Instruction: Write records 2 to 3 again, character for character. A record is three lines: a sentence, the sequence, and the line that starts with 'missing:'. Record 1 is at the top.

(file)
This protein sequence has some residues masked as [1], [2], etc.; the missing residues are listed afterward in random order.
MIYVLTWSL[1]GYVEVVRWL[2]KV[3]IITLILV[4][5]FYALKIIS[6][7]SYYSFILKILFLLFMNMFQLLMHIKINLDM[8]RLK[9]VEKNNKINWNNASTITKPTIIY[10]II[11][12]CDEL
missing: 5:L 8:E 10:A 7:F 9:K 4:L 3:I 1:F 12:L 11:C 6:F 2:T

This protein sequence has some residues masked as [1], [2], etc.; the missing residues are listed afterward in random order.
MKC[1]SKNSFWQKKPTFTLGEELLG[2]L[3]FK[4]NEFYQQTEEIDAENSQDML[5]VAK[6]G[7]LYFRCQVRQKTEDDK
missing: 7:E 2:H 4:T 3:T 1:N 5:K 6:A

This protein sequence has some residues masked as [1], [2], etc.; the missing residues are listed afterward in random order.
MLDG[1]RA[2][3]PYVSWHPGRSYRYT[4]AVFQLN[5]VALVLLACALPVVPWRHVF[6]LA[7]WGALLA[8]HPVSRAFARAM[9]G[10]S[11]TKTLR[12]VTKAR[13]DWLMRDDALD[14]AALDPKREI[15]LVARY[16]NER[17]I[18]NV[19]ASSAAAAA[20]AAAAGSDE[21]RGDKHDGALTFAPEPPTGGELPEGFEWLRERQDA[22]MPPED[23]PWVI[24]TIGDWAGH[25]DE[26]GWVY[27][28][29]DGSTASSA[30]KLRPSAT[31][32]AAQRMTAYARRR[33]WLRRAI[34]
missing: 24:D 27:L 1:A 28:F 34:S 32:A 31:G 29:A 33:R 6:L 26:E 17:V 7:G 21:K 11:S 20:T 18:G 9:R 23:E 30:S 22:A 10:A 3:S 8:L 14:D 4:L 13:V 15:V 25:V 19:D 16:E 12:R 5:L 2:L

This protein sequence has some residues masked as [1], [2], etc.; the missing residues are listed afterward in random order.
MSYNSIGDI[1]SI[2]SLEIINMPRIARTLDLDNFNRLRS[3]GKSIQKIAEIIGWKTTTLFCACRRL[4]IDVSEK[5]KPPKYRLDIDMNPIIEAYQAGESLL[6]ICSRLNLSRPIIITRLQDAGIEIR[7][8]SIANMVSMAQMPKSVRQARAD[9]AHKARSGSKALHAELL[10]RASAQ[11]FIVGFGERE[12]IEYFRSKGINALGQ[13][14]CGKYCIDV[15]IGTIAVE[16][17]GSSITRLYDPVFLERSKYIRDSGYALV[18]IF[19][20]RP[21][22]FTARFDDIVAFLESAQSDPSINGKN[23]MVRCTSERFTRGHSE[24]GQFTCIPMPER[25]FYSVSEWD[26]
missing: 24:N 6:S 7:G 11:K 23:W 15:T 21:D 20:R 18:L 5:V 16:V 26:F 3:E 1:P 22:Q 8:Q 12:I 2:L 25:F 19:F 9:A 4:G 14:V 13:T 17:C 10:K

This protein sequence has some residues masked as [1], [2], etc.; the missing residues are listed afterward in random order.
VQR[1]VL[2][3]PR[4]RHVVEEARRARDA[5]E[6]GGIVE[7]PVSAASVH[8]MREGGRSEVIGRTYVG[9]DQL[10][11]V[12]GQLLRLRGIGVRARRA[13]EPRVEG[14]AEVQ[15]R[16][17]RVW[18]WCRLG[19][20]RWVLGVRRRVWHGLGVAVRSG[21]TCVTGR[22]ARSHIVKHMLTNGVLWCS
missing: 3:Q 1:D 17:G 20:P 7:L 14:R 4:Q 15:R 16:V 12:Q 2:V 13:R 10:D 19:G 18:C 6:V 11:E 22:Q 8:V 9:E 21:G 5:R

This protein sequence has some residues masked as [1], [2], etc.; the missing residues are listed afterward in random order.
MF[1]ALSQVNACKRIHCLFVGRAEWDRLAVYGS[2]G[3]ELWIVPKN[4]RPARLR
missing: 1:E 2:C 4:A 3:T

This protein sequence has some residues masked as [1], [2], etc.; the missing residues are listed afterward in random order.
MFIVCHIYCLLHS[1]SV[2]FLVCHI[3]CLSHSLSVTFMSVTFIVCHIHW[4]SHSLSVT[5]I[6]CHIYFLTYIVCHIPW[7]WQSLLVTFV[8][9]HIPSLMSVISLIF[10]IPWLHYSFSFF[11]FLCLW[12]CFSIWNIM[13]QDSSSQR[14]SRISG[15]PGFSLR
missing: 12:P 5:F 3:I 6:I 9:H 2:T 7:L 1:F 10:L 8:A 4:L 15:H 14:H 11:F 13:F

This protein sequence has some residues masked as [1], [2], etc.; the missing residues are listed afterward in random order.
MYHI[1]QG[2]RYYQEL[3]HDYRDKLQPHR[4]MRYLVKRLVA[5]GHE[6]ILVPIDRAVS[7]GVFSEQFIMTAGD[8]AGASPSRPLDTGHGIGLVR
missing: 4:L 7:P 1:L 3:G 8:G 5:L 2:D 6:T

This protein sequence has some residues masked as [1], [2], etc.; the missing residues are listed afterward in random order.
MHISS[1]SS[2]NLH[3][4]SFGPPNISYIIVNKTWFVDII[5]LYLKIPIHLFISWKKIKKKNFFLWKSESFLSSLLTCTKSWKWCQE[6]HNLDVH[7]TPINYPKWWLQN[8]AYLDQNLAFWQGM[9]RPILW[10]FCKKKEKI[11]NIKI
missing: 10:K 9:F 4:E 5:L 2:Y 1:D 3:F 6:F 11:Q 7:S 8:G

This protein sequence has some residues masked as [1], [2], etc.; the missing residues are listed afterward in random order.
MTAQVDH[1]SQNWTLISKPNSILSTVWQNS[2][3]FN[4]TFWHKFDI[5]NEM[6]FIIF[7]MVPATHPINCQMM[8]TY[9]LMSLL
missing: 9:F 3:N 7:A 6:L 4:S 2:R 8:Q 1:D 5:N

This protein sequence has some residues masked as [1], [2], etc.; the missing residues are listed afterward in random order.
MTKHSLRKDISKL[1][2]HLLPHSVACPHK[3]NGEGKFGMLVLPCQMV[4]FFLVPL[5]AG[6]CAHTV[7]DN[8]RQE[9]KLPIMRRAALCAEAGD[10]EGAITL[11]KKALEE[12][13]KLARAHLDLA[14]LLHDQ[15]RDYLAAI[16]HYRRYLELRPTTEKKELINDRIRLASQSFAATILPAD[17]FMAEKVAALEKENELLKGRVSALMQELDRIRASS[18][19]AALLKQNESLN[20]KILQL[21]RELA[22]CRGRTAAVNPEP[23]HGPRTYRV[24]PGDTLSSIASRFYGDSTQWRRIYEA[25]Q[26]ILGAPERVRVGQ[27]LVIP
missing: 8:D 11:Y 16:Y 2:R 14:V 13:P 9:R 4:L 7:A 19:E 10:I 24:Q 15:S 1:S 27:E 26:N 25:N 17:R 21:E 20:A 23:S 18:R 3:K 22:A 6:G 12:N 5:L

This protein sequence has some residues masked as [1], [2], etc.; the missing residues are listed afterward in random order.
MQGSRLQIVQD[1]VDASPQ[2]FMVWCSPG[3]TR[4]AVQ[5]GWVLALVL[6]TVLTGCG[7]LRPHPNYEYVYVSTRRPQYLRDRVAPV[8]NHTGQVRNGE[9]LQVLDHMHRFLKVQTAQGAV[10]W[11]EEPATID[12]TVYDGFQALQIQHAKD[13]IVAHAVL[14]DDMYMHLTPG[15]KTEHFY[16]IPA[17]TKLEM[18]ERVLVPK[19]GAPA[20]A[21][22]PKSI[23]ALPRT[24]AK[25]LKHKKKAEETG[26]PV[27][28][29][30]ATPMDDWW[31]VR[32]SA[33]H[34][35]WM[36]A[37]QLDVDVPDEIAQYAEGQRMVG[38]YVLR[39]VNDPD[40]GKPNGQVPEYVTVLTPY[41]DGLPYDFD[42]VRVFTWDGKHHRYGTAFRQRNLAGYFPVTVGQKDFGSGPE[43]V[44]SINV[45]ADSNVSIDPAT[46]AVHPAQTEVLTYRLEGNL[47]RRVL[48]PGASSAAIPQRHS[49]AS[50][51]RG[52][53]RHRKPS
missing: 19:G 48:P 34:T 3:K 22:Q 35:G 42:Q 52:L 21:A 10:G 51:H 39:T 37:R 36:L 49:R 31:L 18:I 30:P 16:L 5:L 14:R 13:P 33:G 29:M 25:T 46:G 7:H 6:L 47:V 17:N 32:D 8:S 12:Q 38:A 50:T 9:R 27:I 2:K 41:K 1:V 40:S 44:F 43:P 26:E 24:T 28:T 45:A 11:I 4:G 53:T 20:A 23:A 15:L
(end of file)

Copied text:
This protein sequence has some residues masked as [1], [2], etc.; the missing residues are listed afterward in random order.
MKC[1]SKNSFWQKKPTFTLGEELLG[2]L[3]FK[4]NEFYQQTEEIDAENSQDML[5]VAK[6]G[7]LYFRCQVRQKTEDDK
missing: 7:E 2:H 4:T 3:T 1:N 5:K 6:A

This protein sequence has some residues masked as [1], [2], etc.; the missing residues are listed afterward in random order.
MLDG[1]RA[2][3]PYVSWHPGRSYRYT[4]AVFQLN[5]VALVLLACALPVVPWRHVF[6]LA[7]WGALLA[8]HPVSRAFARAM[9]G[10]S[11]TKTLR[12]VTKAR[13]DWLMRDDALD[14]AALDPKREI[15]LVARY[16]NER[17]I[18]NV[19]ASSAAAAA[20]AAAAGSDE[21]RGDKHDGALTFAPEPPTGGELPEGFEWLRERQDA[22]MPPED[23]PWVI[24]TIGDWAGH[25]DE[26]GWVY[27][28][29]DGSTASSA[30]KLRPSAT[31][32]AAQRMTAYARRR[33]WLRRAI[34]
missing: 24:D 27:L 1:A 28:F 34:S 32:A 31:G 29:A 33:R 6:L 26:E 17:V 7:G 21:K 11:S 20:T 18:G 9:R 23:E 30:S 22:A 10:A 3:S 8:L 14:D 4:L 13:V 15:V 25:V 19:D 16:E 12:R 5:L 2:L